You have this great idea in mind, have done your market research and know it will be big, but there is one hiccup: the tech part.
As a non-tech founder, you may not be a hardcore geek, but you can put 1 and 1 together: some of the last unicorns are tech companies and so, without the tech, adios startup. So this Christmas, no socks or gadget – all you want is the best CTO for your business. But are you really asking for the right present? Like with everything in entrepreneurship, working step by step may be the best approach. Here are 5 points you may want to have in mind when thinking about finding your CTO.
- You don’t need the tech, or at least not now
Sounds counter-intuitive? Think again. As a founder, there may be this huge urge to develop the product from day 1. The reality is, in most case having the actual product immediately when you start does not matter. The business does. The tech should remain a tool, which serves a company to generate revenues. As such, your objective when starting your company should be to postpone the tech investment until you have proven all the non-tech related business hypotheses (who are your customers, are they eager to buy, at what price, etc…). Of course it won’t last forever and you will have to show some tech at some point, but not from day 1.
So before you even start thinking about developing your product, think first about testing some business hypothesis with tools that already exist. Take Shopify: the e-commerce company, which develops computer software for online stores, started with using an open source web application to build its first online stores. Nowadays, it reports $10bn in total gross merchandise volume. Failure to generate relevant business-related KPIs means you’re business is not strong enough. Greater tech or external investment won’t change much, as Quirky (which raised $185M from various VCs) and Homejoy (who received $40M from the likes of Y Combinator) learnt.
- Educate yourself to understand and speak #geek
Now that your business hypothesis is tested, it’s time to think about the tech. But before you go out hunting for your unicorn CTO, educate yourself in the following:
- First, have a strong understanding of how the tech will serve your business. This will drive the human and financial resources you will allocate to the tool. You need to be clear from the start, and define business-related KPIs your tech tool will drive (churn, average spend, on-app time, etc…);
- Second, have an understanding of how product development works and how to communicate with your future tech partner. This is very important in order not to burn resources and spirits because you will not have expressed clearly the business needs, or will have pivoted too often.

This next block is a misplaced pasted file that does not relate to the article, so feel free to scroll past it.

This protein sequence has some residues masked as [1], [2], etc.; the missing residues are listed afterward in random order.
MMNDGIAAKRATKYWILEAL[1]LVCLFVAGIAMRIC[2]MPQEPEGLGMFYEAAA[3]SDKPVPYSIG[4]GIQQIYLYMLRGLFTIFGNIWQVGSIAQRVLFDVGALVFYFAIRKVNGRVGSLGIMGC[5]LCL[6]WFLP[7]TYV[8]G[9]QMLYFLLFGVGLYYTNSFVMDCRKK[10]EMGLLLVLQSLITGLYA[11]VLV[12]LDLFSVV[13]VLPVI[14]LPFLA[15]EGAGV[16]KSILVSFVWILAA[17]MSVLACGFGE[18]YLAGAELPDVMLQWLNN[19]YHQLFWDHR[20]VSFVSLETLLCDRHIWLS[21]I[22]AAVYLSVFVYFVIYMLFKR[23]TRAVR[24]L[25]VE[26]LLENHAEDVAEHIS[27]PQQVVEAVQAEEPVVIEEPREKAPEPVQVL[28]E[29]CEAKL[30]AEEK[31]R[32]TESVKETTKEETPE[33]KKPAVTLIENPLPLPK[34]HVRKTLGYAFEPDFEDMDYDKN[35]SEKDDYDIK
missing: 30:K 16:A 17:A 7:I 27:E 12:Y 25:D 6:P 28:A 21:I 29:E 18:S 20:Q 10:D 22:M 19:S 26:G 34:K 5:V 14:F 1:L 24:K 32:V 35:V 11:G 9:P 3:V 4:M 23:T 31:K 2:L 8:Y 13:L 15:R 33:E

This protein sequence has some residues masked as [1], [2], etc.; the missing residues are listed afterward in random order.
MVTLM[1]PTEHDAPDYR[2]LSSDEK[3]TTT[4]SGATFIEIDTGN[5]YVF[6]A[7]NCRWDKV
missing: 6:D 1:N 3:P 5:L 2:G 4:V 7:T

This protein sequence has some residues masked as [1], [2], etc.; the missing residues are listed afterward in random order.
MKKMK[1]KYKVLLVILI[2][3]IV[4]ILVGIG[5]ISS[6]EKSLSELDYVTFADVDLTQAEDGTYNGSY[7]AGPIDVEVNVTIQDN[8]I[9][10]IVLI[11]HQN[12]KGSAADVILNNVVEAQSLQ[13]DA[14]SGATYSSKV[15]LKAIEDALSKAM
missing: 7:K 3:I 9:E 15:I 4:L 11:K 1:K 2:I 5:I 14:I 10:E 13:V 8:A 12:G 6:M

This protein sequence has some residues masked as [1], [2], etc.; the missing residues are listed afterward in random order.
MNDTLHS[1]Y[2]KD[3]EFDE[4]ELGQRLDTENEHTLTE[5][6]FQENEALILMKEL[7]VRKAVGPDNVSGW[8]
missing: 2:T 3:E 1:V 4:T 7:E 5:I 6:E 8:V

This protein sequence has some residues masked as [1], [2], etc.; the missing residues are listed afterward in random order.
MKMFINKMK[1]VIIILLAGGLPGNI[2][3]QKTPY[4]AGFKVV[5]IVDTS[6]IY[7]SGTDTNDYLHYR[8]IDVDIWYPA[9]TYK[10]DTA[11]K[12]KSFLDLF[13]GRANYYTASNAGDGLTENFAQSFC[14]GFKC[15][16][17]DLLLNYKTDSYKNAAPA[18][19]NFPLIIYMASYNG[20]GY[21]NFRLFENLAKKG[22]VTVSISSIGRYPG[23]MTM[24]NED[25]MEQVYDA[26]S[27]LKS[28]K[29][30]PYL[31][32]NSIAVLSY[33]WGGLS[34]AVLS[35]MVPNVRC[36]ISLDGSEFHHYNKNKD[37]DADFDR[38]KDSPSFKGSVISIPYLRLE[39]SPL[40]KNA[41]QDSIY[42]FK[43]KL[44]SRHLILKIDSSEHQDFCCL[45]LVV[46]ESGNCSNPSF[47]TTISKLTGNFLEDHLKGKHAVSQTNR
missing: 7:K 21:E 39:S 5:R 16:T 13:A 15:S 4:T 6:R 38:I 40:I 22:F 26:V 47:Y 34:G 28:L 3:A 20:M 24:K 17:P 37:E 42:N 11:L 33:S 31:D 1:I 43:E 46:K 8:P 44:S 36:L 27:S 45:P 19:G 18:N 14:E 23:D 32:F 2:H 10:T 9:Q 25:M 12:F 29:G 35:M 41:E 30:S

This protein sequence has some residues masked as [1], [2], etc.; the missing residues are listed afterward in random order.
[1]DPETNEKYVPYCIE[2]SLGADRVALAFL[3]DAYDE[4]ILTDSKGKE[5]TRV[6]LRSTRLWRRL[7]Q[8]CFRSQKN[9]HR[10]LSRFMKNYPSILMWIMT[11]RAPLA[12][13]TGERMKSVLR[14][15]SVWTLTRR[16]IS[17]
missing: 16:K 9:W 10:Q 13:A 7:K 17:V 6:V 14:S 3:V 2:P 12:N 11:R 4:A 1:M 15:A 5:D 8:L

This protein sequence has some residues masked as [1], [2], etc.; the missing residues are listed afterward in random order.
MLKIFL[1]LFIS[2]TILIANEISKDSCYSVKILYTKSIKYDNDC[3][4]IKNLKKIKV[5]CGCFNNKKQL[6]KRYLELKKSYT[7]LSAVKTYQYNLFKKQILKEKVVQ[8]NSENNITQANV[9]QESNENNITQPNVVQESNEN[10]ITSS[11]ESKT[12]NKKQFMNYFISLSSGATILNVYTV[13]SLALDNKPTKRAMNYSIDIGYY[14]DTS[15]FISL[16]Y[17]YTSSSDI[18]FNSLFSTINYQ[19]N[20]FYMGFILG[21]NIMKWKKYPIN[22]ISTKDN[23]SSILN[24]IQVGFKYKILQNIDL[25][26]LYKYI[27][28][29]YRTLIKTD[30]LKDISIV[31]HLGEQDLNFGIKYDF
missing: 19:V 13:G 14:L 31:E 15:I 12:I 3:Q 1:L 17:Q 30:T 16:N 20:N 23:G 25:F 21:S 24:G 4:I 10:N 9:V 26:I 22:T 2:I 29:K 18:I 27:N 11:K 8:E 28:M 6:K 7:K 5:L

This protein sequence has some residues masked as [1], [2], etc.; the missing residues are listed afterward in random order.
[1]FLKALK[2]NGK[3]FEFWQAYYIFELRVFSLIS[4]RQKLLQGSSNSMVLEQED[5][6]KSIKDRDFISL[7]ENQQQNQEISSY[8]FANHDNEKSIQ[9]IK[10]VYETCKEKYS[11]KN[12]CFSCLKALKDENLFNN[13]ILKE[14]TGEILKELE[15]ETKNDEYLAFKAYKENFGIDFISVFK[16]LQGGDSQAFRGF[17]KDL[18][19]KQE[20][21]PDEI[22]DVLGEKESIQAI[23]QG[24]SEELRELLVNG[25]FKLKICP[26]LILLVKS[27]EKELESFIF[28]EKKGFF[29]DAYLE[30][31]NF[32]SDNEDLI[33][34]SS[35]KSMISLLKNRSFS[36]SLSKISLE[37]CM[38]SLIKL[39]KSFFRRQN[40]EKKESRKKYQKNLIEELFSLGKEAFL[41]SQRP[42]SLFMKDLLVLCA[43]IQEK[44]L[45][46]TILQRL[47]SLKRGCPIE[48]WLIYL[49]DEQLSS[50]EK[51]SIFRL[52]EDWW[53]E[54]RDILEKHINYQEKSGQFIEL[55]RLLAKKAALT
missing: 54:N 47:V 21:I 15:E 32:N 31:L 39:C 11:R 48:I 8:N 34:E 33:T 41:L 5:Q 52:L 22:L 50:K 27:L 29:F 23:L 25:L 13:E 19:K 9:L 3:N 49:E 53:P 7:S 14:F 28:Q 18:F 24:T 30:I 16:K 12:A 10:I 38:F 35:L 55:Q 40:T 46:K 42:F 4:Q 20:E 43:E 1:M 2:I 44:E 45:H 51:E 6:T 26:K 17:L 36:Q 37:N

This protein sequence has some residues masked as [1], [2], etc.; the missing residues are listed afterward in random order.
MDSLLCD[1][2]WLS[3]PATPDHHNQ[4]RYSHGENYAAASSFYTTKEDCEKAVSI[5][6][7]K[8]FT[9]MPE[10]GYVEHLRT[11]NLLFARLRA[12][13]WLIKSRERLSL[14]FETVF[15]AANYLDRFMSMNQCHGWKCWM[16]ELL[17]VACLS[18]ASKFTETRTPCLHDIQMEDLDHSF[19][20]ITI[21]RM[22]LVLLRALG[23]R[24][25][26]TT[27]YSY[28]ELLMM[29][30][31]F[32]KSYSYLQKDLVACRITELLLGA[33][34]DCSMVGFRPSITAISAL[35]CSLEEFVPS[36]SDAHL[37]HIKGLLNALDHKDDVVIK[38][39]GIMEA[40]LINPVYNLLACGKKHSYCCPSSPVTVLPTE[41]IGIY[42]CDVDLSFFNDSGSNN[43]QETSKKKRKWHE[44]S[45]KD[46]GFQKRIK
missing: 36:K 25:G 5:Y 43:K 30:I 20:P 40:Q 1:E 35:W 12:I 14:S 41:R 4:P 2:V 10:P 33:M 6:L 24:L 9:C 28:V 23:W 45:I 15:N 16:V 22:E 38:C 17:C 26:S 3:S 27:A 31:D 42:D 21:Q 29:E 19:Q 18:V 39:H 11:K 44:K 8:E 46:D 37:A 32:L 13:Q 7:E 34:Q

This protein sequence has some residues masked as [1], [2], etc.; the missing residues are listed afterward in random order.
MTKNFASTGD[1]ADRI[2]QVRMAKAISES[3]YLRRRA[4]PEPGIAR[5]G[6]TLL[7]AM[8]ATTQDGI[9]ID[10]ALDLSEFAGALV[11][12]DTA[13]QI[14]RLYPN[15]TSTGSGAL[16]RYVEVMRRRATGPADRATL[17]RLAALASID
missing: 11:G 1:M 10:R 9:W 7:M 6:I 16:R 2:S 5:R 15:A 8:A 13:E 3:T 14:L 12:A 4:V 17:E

- Hire a developer or a mercenary before hiring your CTO
Non-tech founders will likely start looking for a CTO too soon. An experienced CTO means 10+ years experience, which means a whooping salary you cannot likely afford. She or he might also not necessarily have the tech skills you need if she or he has not updated its skills. Do not consider offshoring, It might seem less costly, but you may lose in agility as things will be lost in translation and you will bear the challenge of time difference. Hiring a freelancer might be an option, but they won’t stick around.
Instead of looking for a CTO, you may first want to have a smart coder in your team, who may not be experienced, but who is definitely talented, and first and foremost, understands your business. A good alternative when you are in the first scaling phase is to use “mercenaries”, professional tech agencies that will build, execute and deploy your product very fast. Theodo is one good example of such tech agency: the Theodo team starts from inception, by first understanding your business challenges, then defining how the tech tool will support your needs. Once this is clear, Theodo then assembles a team of developers best suited for the job, and develops your product in a record time.
- A CTO is a human, not a robot
When it is finally time to hire a CTO, choose smartly. As a non-tech founder, you may be overly dependent on your CTO’s knowledge at a critical moment of development. The main – and often unspoken – problem in a non-tech/tech interaction is the unbalance of knowledge power in the relationship. If you cannot trust that your CTO is competent, nor a good human being, don’t move forward with the relationship and seek other options. For Fabrice Bernhard, Theodo’s co-founder and CTO, the right CTO should demonstrate three skills: “humility to surround him or herself with advisors, business acumen and the ability to attract talent”. The third part is very important and often disregarded. Your CTO is first and foremost the person who will recruit the best developers therefore he or she needs to be technically credible in the eye of its peers.
- The scaling banana split: CTOs and VP product
Congratulations. If you’ve gone through all of the above with your startup, it likely means that you now have an elite group of killer developers. At this point, it’s time to apply the Jeff Bezos two-pizza rule: beyond roughly 8 tech team-members, you may want to consider splitting the tech leadership in two, and look for a CTO – who will be in charge of the technical excellence -, and the VP Product – who will lead product development management. This strategic split will allow your CTO to focus on his expertise and be fully dedicated to the product, rather than focusing on project management. CTOs who manage to be both technical leaders and project managers are rare, so make it easy on them, and think about on-boarding the best complementary skillset.
With that, Happy Holidays!
for the Early Metrics team